The cars generally start at £3,000 and are no older than four years. Although there’s a very big selection, it’s often a lottery as to what’s available on any one given day. There is no predicting what might come in tomorrow, although it’s a safe bet to say that Fords of Winsford generally stock models which they know will sell. So generally speaking you’ll have a good choice of Fiestas, Puntos, Vectras, etc, but might be hard pushed to find something like a Hyundai Atoz. But then maybe that’s not such a bad thing.
What makes Fords of Winsford so different is what it doesn’t have: there are no “£99 DEPOSIT” or “LOW MILEAGE” banners plastered across cars, just a straightforward price in every windscreen. There are no salesman wandering around like vultures waiting
Pictures of Fords of Winsford Car Supermarket
to pounce on you. There is a definite sense that you can browse at your leisure without being under any pressure.When you have seen one or more cars that interest you, the next step is to ask at the reception for the keys to the car. Following your inspection of the car’s interior you can book a test drive which involves joining a queue and sitting in the waiting area. Be warned that during the weekends these waiting times can be quite long as the place tends to get as popular as Alton Towers. (Parents may also like to know that Fords of Winsford has a small outdoor play area for children). At this stage you are assigned to a sales consultant who accompanies you for the test drive. To take the car for a spin on the public road you need to be accompanied by the sales consultant and sign a declaration that you are licensed and insured. There is a fixed route of about two miles which you are required to stick to, and you are not allowed to exceed 50mph.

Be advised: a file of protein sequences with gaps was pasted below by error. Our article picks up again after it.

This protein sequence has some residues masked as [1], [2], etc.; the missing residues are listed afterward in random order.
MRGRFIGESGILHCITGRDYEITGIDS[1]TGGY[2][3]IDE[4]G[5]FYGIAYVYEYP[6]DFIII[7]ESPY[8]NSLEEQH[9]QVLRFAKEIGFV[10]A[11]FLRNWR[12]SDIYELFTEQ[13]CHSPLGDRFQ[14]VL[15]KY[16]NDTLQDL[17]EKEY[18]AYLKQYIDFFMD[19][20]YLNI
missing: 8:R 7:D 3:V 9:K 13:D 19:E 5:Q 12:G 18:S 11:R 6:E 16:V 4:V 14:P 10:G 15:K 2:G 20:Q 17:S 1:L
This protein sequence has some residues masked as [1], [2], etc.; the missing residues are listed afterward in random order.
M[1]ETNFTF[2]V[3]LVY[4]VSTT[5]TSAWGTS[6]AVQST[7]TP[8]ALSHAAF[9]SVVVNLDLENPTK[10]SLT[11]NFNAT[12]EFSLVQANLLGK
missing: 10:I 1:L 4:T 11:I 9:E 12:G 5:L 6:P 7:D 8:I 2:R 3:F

If you are still interested in buying the car after the test drive, you can sit down with your sales consultant and ask all your questions about the car’s history and discuss finance options. The sales area is modern, airy and quite prestigious and has toilets and vending machines (but no free drinks!). Oh, and they provide umbrellas in case you chose a bad day to browse around. Each sales consultant has their own desk area, with screens for privacy, on a large open plan ground floor.
A few weeks ago I purchased a Fiat Stilo from Fords of Winsford and over the last few years have accompanied a few other people who have bought cars there. In my experience the sales consultants have always been courteous and have never been in any way pushy. Here is where you really see the Fords of Winsford difference, as there is absolutely no room for manoeuvre on price. Any pleas to negotiate a discount will fall on deaf ears, even if you have spotted a minor knock or scrape to the car and are trying to use this as a bargaining tool. The price is fixed and you can take it or leave it. The price does not include any road tax, and it is the customer’s responsibility to sort this out.